It’s been a rather busy week here in Gotham for this crafty scavenger, but at least I finished the blue quilt top.  It also has a destination, though not a particular home yet: I’m giving it to my son’s school to help raise money.  To date I’ve made three quilts for the school, one of which was bought by a dear friend so I know it is used.  Here’s another one I made for the school, which sold for $100:

This is one of my favorites.  There was enough fabric left that I made two more very much like it, which we gave to one of my husband’s colleagues when his twin daughters were born.   Anyway, back to the blues.  So I had made 42 9-patch squares that looked a little like this:

The question was what to do with them.  They could just be sewed together, or attached with joining fabric.  I decided to use up some of my vast stash of blue fabrics so I cut enough blue squares to encircle (or in this case, ensquare?) each patch.  With my trusty rotary cutter and handy cutting pad I cut out 672 blue squares.  Sixteen blue squares would then border each colorful patch, to create a predominantly blue quilt.  Next step: sew the blue squares together into rows.

A row of three blue squares are sewn to the top and bottom, then rows of five are sewn to each side.

I used several different hues of blue.  Now the question was how to arrange the 42 blocks into a reasonably pleasing pattern.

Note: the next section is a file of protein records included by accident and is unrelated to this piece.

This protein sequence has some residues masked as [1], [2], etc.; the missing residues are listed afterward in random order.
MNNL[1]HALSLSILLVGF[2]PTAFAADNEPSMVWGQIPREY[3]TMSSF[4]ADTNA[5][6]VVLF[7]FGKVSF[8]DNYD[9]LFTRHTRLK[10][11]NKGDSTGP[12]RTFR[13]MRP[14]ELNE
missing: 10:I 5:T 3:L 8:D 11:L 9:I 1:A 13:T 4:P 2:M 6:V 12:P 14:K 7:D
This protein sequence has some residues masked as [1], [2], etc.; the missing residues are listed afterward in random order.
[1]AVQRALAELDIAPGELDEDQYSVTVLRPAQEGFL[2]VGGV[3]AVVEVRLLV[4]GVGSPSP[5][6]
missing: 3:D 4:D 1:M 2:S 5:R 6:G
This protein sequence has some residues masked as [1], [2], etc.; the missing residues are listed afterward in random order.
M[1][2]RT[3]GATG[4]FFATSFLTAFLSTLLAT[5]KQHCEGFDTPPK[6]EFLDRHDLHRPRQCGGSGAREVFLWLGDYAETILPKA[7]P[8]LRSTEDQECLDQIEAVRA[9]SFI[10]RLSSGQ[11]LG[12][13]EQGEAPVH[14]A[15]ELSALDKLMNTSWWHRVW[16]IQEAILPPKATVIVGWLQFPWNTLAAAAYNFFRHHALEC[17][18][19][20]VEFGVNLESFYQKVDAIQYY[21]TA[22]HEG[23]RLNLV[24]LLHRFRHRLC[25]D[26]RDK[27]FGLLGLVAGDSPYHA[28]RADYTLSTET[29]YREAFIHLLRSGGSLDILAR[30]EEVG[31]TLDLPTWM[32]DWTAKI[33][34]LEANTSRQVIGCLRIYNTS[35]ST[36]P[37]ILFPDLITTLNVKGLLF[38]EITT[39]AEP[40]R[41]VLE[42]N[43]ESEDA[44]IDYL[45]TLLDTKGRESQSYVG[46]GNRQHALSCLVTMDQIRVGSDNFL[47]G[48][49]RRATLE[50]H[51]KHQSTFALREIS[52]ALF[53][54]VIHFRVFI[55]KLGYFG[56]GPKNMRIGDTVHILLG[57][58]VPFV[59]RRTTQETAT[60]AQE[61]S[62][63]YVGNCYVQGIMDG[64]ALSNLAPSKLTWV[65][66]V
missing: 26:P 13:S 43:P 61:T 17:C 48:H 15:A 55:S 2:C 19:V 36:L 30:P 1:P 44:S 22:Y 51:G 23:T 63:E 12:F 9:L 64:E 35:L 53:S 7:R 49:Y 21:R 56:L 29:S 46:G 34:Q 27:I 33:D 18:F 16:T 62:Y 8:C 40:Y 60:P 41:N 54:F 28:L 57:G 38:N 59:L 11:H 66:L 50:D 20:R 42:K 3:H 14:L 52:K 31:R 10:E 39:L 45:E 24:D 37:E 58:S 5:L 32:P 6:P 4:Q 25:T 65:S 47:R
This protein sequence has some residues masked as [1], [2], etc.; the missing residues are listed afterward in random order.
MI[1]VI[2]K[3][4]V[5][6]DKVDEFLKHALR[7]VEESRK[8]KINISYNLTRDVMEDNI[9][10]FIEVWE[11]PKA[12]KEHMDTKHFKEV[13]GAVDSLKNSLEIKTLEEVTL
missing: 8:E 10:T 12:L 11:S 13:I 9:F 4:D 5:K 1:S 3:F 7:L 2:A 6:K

At this point the materials have outgrown my ironing board and table top surfaces, so I carry them into my son’s room and lay them on the floor, trying different variations to see what works

and spend a lot of time kvetching about it before setting it aside for the day.  The cutting, sewing and pressing that comes before this stage is very workman-like; I just keep reeling them off.  But this stage isn’t so clear-cut.  Many quilt designs are essentially different arrangements of one basic block pattern (remember log cabin and flying geese?).  The nine-patch is one such basic block.  It can take awhile for a pleasing pattern to emerge.  My camera often helps a lot at this stage;  the small camera screen reduces it to a simple geometric visual of light and dark color.  A decision comes, and next day I sew together seven rows of six blocks each.

You still there?  Good, I like perseverance.  As rows are sewn, seams are pressed with an iron and edges trimmed to line up.  All rows are sewn together until it is one finished quilt top.

As each row is sewed, the seam on the underside is pressed to the one side. This improves the appearance of the quilt top and makes it easier to sew when adjoining the top to filling and backing.

The word quilt refers to two things: the item itself, which is essentially a blanket with a design, and the process itself of sewing three layers (top, fill and backing) together.  I have tried to “quilt” the layers together with straight and more decorative stitches, but this is a skill that eludes me.  I mostly affix my layers with yarn, a technique known as hand-tying.

For the fill, or middle layer, I’m using what was my son’s fitted twin sheet.  I cut off the elastic and seams.  I am happy to finally use this — it has waited patiently in the closet after many rejections due to its weight and dark stripes.  I think it will make a nice weight to what I see most likely as a boy’s bed quilt, and the stripes won’t show through the darker colors.  For the backing I will use one of my Salvation Army specials:

King size Calvin Klein Home flat sheet bought at Salvation Army for less than five bucks.

And here’s where I stop because one of my sons got home from school and it was time to clear out of his room.  I am not wandering too far from my modest machine this weekend, so I’m hoping to knock this off so I can return to My First Commission (MFC).

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